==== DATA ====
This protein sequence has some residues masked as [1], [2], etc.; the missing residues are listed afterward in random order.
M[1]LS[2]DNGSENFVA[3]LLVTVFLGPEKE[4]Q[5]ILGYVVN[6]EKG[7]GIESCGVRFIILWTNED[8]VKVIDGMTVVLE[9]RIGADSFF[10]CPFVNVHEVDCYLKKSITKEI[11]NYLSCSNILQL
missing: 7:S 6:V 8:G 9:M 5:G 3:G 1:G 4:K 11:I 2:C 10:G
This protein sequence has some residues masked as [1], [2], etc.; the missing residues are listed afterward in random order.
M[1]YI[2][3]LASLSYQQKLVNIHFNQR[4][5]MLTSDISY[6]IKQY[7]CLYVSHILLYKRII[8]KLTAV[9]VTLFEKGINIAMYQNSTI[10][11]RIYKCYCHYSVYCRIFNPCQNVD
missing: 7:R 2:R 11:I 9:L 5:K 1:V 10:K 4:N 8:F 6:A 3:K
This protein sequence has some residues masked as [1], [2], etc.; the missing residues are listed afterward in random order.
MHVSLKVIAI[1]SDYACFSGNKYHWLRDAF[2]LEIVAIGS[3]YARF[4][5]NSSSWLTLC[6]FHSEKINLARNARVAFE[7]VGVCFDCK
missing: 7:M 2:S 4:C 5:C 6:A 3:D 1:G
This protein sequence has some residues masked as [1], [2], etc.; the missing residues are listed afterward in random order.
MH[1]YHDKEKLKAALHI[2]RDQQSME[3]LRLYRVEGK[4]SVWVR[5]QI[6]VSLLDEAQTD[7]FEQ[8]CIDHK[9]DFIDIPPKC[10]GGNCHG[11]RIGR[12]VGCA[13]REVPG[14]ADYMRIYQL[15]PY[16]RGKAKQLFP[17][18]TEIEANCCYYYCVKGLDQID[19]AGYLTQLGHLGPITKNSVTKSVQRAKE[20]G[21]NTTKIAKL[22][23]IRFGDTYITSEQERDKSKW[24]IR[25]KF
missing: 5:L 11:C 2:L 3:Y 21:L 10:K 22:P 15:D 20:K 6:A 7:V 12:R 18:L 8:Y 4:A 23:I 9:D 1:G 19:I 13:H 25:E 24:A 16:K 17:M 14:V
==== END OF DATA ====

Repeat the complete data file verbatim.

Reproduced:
This protein sequence has some residues masked as [1], [2], etc.; the missing residues are listed afterward in random order.
M[1]LS[2]DNGSENFVA[3]LLVTVFLGPEKE[4]Q[5]ILGYVVN[6]EKG[7]GIESCGVRFIILWTNED[8]VKVIDGMTVVLE[9]RIGADSFF[10]CPFVNVHEVDCYLKKSITKEI[11]NYLSCSNILQL
missing: 7:S 6:V 8:G 9:M 5:G 3:G 1:G 4:K 11:I 2:C 10:G
This protein sequence has some residues masked as [1], [2], etc.; the missing residues are listed afterward in random order.
M[1]YI[2][3]LASLSYQQKLVNIHFNQR[4][5]MLTSDISY[6]IKQY[7]CLYVSHILLYKRII[8]KLTAV[9]VTLFEKGINIAMYQNSTI[10][11]RIYKCYCHYSVYCRIFNPCQNVD
missing: 7:R 2:R 11:I 9:L 5:K 1:V 10:K 4:N 8:F 6:A 3:K
This protein sequence has some residues masked as [1], [2], etc.; the missing residues are listed afterward in random order.
MHVSLKVIAI[1]SDYACFSGNKYHWLRDAF[2]LEIVAIGS[3]YARF[4][5]NSSSWLTLC[6]FHSEKINLARNARVAFE[7]VGVCFDCK
missing: 7:M 2:S 4:C 5:C 6:A 3:D 1:G
This protein sequence has some residues masked as [1], [2], etc.; the missing residues are listed afterward in random order.
MH[1]YHDKEKLKAALHI[2]RDQQSME[3]LRLYRVEGK[4]SVWVR[5]QI[6]VSLLDEAQTD[7]FEQ[8]CIDHK[9]DFIDIPPKC[10]GGNCHG[11]RIGR[12]VGCA[13]REVPG[14]ADYMRIYQL[15]PY[16]RGKAKQLFP[17][18]TEIEANCCYYYCVKGLDQID[19]AGYLTQLGHLGPITKNSVTKSVQRAKE[20]G[21]NTTKIAKL[22][23]IRFGDTYITSEQERDKSKW[24]IR[25]KF
missing: 5:L 11:C 2:L 3:Y 21:L 10:K 22:P 15:D 20:K 6:A 7:V 12:R 18:L 8:Y 4:A 23:I 9:D 1:G 19:I 13:H 25:E 24:A 16:K 17:M 14:V